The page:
Monday, September 17, 2018

A Sunflower Quilt in Cross-Stitch

 Last week, my friend, Kathy, showed me this quilt top, one she had found on one of her and Morgan's junking excursions.  Oh, my!  It was such a cheerful sight on that rainy day.  How could you see sunflowers and not feel cheerful?  She asked me what I thought about it.  Well, first of reminded me of the kitchen in our first house.  It faced East, so received the morning sun.  I had made kitchen curtains from yellow and white gingham, so in there, every couldn't help but feel good.  Funny what quilts can help you remember. 

 I took the quilt 'out back' in Two Pines Park.  As you know, I often take quilts back there to get "their picture" taken.  Not a room in my house is large enough to photograph a big quilt, so Two Pines Park works out well.  I thought it was going to rain for several days, so hurriedly took these photos.  I did not take the time to press the quilt, but I wish I had.  It is a lovely quilt, beautifully cross-stitched.  Once again, one wonders why it was never quilted.

 A rather messy close-up.  I should have deleted this photo, but I liked the "moodiness" of it, so left it in.  There are several butterflies there too.  This quilt is made from a kit.......and one of the few I have seen where all the stitching is complete.  It's in excellent condition.

 Here it is in the Park.....right behind my house.  I rarely photograph anything facing the clinic that is behind the park.  Actually, I believe the park belongs to the clinic, so I am grateful to borrow it as my backyard from time to time.  Where will I photograph quilts if they actually build something there one of these days?  Doesn't the quilt look good in that shade?
By the way, the quilt measures approximately 82" x 98"

 Another moody picture. 

 This photo was taken between my house and my next door neighbor's house, giving you a better look at the sunflowers..........they are really pretty.

 I waited about half an hour too long to take these photos.....but, better than rain, so there we are.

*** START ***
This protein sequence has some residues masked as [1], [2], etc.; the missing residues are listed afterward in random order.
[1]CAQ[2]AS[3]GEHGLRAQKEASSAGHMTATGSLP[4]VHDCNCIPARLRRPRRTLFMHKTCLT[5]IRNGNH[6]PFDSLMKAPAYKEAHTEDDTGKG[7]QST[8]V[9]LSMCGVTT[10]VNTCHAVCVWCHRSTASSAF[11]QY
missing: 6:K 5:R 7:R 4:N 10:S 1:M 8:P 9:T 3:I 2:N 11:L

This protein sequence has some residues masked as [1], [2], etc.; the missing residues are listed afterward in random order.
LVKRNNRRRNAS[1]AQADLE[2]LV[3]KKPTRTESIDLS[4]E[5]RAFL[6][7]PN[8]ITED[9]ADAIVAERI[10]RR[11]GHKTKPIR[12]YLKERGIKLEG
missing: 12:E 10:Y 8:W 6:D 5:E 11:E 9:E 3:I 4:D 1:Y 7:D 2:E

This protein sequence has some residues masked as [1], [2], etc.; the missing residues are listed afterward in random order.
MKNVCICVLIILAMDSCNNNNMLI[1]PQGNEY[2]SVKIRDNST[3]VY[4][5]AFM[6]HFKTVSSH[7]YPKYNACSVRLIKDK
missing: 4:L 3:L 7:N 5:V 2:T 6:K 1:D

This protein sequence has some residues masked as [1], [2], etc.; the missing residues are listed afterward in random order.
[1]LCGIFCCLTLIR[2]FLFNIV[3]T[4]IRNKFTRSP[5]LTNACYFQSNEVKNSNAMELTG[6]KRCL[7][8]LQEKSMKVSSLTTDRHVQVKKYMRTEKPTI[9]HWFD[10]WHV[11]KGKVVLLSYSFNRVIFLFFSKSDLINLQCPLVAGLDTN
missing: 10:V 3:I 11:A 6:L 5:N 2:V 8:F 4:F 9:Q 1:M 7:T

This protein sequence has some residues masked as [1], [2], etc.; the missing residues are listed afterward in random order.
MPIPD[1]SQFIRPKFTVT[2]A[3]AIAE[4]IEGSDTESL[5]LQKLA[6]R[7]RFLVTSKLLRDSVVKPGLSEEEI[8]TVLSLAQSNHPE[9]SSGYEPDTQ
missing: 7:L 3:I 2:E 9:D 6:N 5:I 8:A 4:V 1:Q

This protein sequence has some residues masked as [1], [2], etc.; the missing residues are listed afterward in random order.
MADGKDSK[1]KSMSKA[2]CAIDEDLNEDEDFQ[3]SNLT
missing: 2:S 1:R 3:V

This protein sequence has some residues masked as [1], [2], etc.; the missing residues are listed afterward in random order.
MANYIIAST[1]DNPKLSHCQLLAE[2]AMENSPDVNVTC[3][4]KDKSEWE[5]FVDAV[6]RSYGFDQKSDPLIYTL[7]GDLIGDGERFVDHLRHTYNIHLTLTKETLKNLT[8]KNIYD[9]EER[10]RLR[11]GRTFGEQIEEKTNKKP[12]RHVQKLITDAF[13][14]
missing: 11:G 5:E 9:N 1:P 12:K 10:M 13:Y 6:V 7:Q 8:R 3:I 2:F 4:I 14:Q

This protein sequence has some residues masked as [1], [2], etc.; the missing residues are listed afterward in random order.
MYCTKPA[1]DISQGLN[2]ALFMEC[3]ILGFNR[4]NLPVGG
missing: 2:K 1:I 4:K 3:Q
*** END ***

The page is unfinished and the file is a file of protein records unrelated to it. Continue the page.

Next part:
I like that some are a light yellow and some are a darker yellow.  And, I love that thin line of green cross-stitches around the whole center sets it off nicely.

 And, here is the quilt thrown over my chair in the living room.  I think it looks great.  Kathy wants to sell the top and intended to put it in the store, but I asked if I could show it on my blog first.  For something a little, should you be interested in it, you can email me and I'll give you her contact info.  My email address is in my see a place to find that right there under that photo of me on the right.  So....enjoy looking that this beautiful quilt top.  Maybe we will hear from one of you.

 And, one last view.  I found this sunflower quote.......lovely.

"And the yellow sunflower by the brook, in autumn beauty stood."

William Cullen Bryant

until next time
Bird Nest Cottage

Sunday, September 9, 2018

Rescue the Perishing, Part 3: A Dresden Plate Quilt

 A couple of weeks ago, I mended this quilt for a friend.  He had mentioned this quilt to me...saying it had just one hole in it and he'd love to know how to repair it.  Oh, my goodness gracious.  This project had my name all over it.  Because I knew I could actually 'rescue' this quilt and it wouldn't take a huge amount of time to do it, I asked if he'd like me to do it.  With stipulations....he would have to trust me with his lovely quilt, I would have to do it as I saw fit, and I would have to be creative with the fabrics used to mend it, as I have a few, but not a lot of fabrics from the 30's.  A trusting soul, he agreed to it and I brought it home.

 It's a wonderful vintage DRESDEN PLATE quilt.....and in great condition...well, except for that big, glaring hole right there!

I just wonder how that hole got there, don't you?

 I'm sure there is a story there somewhere.

 All I can say is we were lucky the hole is where it is.....if it had been in the sashing of this quilt, it would be much harder to mend so it wouldn't show....but, as it is...well, these print fabrics can hide a multitude of sins......including this hole.  I went to my 30's fabric stash (which is slim) and chose a pink fabric to use.  Also, a piece of white for the background.  A bit brighter than the original, but the closest I could get to matching.

 Oh, and let me say, that one white piece on the right side of the plate....isn't a faded piece or a mended piece.  The quiltmaker actually did use a white fabric for that.  It's odd, I think.  Maybe all  she had.  Sometimes we have to do crazy things to make something work out.  I'm glad it worked for her, as her quilt is beautiful.  I tried to make the mend as invisible as possible.  If you look closely though, you will see the mending.